Saturday, June 9th, 2018
A stroke can often rob a patient of arm movement, making it difficult to perform simple tasks like moving the arm forward or grasping and releasing objects. Performing basic exercises at home, combined with continued healthcare and innovative Saebo products, empowers stroke survivors to restore normal function to their arms and improve their daily lives.
Simbarashe Shahwe, the Team Lead Physiotherapist at Boston Physiotherapy Ltd. , believes in the importance of exercise in stroke recovery. After seeing numerous patients who have struggled with arm control after a stroke, Shahwe has begun encouraging patients to focus on basic arm exercises for stroke recovery in order to build strength and renew the muscle-to-mind connections often lost after a stroke.
Monday, April 16th, 2018
Every stroke is different, and every patient’s stroke recovery experience is, too. Just as your symptoms depend on the severity of the stroke and treatment you received, your ability to regain certain functions and work toward recovery will also depend on a variety of different physical factors. However, it helps to know a little more about what to expect in the days and weeks ahead.
You’ve learned about the different stages of stroke recovery, but in order to simplify this experience and improve recovery odds, it’s important to understand more about each stage. If a patient or loved one has recently experienced a stroke and lost motor control on one side of their body, they’re probably in Stage 1 of their recovery process.
But what exactly does “Stage 1” mean, and how can patients and their caregivers navigate this first chapter of the journey toward recovery? Let’s start by breaking down the nature of this first stage. After you understand the basics of your Stage 1 progress, start applying some of the most helpful recovery techniques to reach the second stage.
Friday, February 9th, 2018
“I have been using the SaeboStim Micro in an outpatient rehabilitation setting and I am absolutely amazed by the immediate results. It works extremely well with patients diagnosed with central cord syndrome/spinal cord injury who have upper extremity sensory and motor loss. It also works well for the management of pain and sensory disturbance due to complex regional pain syndrome. Several patients have purchased their own SaeboStim Micro for home use and report weekly improvements in hand sensation. The SaeboStim Micro is an affordable choice and a great addition to an upper extremity sensory home program.”
Carolyn Brown, OTR/L, CLT
Monday, January 29th, 2018
A new study shows 75% of stroke patients with no hand function at baseline improved use of their affected hand during self-care tasks following SaeboGlove treatment combined with electrical stimulation.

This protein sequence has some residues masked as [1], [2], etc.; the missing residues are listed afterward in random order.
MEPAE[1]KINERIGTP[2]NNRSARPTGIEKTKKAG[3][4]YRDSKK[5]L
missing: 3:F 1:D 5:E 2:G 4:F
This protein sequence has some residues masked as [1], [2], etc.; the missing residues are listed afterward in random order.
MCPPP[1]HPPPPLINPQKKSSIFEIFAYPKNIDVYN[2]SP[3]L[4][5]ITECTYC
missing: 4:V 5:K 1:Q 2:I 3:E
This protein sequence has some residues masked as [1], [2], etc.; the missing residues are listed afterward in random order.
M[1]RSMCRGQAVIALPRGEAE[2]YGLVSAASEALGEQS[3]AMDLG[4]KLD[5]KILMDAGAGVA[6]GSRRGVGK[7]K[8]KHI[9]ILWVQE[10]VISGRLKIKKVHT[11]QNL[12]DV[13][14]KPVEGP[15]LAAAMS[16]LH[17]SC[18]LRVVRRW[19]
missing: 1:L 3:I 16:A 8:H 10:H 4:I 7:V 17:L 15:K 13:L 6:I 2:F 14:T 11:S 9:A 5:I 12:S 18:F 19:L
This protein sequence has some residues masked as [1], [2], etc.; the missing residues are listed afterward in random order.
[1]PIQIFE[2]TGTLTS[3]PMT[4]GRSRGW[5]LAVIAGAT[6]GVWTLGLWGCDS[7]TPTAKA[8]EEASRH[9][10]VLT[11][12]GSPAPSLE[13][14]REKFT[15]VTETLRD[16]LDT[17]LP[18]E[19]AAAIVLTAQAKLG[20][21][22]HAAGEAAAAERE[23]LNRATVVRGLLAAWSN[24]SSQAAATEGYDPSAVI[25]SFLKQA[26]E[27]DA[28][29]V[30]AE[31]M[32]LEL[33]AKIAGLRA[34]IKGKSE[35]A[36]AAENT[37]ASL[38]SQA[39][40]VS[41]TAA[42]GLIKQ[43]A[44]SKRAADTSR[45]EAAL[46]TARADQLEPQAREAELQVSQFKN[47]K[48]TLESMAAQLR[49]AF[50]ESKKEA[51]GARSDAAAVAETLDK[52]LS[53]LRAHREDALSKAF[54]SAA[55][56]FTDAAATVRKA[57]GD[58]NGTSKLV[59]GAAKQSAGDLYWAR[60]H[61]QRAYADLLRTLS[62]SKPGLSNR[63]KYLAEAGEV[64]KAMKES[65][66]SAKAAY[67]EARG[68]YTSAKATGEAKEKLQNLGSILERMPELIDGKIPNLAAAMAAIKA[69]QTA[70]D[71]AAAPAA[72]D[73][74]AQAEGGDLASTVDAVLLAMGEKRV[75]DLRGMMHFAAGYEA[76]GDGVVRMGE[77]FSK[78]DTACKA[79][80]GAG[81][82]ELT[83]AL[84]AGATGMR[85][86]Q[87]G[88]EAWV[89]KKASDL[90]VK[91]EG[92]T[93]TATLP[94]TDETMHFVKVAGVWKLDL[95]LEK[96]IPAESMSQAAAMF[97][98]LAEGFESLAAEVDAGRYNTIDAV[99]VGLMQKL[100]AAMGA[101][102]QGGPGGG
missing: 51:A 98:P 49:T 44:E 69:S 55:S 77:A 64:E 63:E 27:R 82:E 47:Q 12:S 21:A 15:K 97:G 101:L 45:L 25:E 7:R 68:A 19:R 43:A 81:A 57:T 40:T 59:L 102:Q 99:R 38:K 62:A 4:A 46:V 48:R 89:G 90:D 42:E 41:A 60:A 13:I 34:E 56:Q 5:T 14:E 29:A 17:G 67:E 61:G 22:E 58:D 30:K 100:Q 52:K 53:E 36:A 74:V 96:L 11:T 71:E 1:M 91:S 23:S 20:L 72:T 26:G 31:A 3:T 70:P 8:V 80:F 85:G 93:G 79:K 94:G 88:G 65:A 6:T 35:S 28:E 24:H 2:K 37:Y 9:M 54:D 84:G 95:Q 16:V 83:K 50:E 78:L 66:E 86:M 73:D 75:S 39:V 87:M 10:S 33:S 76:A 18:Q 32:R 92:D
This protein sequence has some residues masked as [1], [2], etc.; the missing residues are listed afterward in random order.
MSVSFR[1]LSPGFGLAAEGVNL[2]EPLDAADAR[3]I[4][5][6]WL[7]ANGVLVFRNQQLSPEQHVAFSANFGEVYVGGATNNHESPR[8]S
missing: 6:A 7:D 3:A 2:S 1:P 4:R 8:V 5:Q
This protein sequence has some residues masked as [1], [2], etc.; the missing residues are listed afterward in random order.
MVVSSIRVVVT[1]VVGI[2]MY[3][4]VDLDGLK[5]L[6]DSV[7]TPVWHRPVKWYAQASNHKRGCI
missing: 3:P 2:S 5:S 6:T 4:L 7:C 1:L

Monday, January 29th, 2018
In his latest Q&A Video, Saebo co-founder Henry Hoffman offers some advice on improving grip in a flaccid hand.
Wednesday, January 24th, 2018
Wednesday, December 13th, 2017
I recently used the SaeboStim Micro with a patient in his seventies who had a stroke (CVA) four months prior. He was receiving inpatient rehab at our skilled nursing facility. He had made significant progress regaining motor function but continued to have impaired sensation in his hand. He reported a continuous tingling feeling. He also had difficulty distinguishing different sensations (sharp, dull, smooth, soft, hard, etc). This made many daily tasks harder. For example, buttoning a shirt took concentration as he struggled to feel the difference between the hard button and the pliable cloth. Many other tasks similarly took extra effort and time.
Monday, October 16th, 2017
Thursday, June 8th, 2017
Following a neurological injury or disease, it is common for clients to experience impaired arm and hand function resulting in decreased sensation and/or strength. If the arm has limited use, this may lead to impaired communication to the brain, which includes sense of touch, feel, or awareness of movement.
Monday, March 20th, 2017
I am 43 years old and was recently the victim of a severe stabbing. My forearm was cut all the way to the bone, severing two of the three major nerves in my arm. If it hadn’t been for the kindness of a stranger, I would have bled to death. In the first five days after the stabbing, my doctors performed three surgeries on my arm. Afterward, I was left with almost no feeling in my hand and very little functionality in my forearm or hand. My fingers had curled up into a fist, or what my doctors called a “claw hand.”